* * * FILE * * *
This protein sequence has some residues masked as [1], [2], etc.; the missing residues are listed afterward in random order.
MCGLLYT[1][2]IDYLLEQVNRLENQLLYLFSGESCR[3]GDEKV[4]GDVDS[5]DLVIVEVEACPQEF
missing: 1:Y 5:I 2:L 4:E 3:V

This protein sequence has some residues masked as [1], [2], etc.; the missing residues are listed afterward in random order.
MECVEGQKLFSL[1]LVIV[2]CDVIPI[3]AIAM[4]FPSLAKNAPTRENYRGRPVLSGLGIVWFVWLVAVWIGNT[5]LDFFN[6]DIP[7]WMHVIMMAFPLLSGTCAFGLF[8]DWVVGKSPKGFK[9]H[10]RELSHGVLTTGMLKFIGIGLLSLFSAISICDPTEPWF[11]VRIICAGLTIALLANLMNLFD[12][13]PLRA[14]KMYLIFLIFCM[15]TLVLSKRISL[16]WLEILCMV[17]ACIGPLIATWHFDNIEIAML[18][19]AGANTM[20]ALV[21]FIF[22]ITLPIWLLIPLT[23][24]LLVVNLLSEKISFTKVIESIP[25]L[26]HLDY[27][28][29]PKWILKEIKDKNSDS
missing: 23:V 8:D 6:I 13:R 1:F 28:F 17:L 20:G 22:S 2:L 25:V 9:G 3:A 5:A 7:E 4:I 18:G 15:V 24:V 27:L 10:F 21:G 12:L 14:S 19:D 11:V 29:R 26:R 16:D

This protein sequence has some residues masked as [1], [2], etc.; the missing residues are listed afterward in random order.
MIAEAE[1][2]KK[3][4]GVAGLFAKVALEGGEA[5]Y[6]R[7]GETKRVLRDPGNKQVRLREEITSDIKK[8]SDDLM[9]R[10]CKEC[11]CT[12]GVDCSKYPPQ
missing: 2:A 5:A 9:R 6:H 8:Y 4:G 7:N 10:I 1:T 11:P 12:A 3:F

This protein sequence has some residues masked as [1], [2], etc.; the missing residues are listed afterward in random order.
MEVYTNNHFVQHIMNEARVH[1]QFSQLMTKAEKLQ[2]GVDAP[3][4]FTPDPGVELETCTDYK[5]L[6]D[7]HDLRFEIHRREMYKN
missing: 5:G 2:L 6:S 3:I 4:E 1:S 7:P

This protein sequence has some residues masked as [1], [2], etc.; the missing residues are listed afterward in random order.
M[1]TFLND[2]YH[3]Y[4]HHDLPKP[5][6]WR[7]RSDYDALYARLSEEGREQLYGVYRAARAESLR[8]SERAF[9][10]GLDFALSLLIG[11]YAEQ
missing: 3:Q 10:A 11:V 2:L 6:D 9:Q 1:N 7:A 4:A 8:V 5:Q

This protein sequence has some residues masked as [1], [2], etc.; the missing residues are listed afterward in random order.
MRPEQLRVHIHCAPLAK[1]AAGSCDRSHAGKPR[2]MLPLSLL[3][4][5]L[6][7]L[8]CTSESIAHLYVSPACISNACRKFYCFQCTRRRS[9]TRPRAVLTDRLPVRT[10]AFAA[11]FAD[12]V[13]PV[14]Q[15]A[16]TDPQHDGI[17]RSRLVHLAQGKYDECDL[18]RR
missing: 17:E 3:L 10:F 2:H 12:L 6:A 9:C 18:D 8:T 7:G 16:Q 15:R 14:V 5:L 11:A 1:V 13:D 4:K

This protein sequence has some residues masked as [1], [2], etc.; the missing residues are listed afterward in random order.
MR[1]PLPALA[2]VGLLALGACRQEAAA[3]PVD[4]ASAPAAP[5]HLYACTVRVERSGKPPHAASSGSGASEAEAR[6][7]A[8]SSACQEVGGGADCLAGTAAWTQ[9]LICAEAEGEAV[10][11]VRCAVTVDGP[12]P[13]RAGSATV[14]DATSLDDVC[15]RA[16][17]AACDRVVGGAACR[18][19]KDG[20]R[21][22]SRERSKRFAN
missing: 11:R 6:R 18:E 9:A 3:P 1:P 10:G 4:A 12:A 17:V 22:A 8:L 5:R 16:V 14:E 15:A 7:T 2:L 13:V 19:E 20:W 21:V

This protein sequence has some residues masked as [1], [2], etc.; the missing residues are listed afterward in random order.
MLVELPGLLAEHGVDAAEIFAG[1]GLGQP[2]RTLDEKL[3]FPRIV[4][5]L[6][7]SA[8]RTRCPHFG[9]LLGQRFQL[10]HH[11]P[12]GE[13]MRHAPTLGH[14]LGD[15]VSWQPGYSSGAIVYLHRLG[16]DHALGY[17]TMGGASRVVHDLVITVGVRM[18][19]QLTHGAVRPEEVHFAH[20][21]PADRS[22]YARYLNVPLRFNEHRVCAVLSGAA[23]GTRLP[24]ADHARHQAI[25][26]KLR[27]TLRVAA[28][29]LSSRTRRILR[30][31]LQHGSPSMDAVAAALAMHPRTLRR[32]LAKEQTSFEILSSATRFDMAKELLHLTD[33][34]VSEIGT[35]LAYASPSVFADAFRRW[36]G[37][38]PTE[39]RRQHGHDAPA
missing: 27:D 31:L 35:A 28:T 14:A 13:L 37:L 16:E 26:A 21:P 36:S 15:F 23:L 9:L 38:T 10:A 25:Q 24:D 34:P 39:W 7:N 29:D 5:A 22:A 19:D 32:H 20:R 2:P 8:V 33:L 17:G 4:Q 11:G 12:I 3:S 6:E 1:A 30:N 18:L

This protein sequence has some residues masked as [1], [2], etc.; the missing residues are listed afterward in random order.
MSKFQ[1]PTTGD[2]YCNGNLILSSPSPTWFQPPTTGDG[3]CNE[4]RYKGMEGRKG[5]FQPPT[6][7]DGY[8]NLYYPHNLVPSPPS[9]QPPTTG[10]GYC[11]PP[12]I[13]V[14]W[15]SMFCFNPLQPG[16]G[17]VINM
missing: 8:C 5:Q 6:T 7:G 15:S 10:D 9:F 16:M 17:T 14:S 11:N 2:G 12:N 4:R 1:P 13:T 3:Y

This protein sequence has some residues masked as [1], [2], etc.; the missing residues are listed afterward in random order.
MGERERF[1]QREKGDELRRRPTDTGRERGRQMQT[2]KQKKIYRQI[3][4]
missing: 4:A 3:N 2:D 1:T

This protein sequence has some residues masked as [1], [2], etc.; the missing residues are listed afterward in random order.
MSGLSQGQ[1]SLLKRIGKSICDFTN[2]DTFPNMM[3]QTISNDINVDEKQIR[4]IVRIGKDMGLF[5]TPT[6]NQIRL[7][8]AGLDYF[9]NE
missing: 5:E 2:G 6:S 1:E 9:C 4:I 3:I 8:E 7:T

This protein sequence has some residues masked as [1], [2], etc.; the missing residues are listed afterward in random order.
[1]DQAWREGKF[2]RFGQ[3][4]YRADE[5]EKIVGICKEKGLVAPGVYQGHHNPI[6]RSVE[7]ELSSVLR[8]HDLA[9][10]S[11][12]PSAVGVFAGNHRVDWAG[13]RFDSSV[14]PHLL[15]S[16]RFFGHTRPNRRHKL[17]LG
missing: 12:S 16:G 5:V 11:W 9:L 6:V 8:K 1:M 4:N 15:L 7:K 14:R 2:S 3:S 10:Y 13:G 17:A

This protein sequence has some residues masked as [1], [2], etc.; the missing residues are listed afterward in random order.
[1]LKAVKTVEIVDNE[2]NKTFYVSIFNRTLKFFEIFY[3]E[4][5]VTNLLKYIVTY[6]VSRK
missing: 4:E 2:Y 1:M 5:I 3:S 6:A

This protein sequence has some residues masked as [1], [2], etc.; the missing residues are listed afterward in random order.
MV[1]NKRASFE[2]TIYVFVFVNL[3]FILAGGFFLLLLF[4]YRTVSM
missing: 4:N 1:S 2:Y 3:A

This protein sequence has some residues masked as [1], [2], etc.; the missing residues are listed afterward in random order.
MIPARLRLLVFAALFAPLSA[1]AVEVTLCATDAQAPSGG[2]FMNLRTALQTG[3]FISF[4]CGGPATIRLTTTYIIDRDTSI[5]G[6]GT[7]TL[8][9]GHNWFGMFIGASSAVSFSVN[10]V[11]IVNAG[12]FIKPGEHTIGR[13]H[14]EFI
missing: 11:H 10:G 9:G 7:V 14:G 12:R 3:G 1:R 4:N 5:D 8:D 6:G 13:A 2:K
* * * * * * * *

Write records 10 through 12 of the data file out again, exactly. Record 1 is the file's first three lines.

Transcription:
This protein sequence has some residues masked as [1], [2], etc.; the missing residues are listed afterward in random order.
MGERERF[1]QREKGDELRRRPTDTGRERGRQMQT[2]KQKKIYRQI[3][4]
missing: 4:A 3:N 2:D 1:T

This protein sequence has some residues masked as [1], [2], etc.; the missing residues are listed afterward in random order.
MSGLSQGQ[1]SLLKRIGKSICDFTN[2]DTFPNMM[3]QTISNDINVDEKQIR[4]IVRIGKDMGLF[5]TPT[6]NQIRL[7][8]AGLDYF[9]NE
missing: 5:E 2:G 6:S 1:E 9:C 4:I 3:I 8:E 7:T

This protein sequence has some residues masked as [1], [2], etc.; the missing residues are listed afterward in random order.
[1]DQAWREGKF[2]RFGQ[3][4]YRADE[5]EKIVGICKEKGLVAPGVYQGHHNPI[6]RSVE[7]ELSSVLR[8]HDLA[9][10]S[11][12]PSAVGVFAGNHRVDWAG[13]RFDSSV[14]PHLL[15]S[16]RFFGHTRPNRRHKL[17]LG
missing: 12:S 16:G 5:V 11:W 9:L 6:V 8:K 1:M 4:N 15:L 7:K 14:R 2:S 3:S 10:Y 13:G 17:A